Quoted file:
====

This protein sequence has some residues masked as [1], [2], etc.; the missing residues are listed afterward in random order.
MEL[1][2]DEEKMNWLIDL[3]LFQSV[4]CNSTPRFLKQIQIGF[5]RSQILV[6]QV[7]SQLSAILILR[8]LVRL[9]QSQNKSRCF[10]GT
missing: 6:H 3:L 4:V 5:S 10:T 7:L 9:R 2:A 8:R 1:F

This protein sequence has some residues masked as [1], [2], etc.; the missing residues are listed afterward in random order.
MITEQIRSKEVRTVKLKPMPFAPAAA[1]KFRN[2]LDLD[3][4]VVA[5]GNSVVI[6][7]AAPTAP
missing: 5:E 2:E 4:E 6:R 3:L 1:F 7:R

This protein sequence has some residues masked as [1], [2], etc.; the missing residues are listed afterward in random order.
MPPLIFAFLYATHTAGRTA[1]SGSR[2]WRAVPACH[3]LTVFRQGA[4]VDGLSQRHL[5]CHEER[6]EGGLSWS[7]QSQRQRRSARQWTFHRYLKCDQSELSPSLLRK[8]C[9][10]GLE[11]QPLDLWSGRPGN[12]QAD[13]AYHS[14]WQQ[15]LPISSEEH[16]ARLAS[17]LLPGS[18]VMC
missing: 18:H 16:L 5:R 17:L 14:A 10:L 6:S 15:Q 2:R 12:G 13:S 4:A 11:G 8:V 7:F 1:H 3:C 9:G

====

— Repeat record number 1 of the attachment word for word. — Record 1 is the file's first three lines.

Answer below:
This protein sequence has some residues masked as [1], [2], etc.; the missing residues are listed afterward in random order.
MEL[1][2]DEEKMNWLIDL[3]LFQSV[4]CNSTPRFLKQIQIGF[5]RSQILV[6]QV[7]SQLSAILILR[8]LVRL[9]QSQNKSRCF[10]GT
missing: 6:H 3:L 4:V 5:S 10:T 7:L 9:R 2:A 8:R 1:F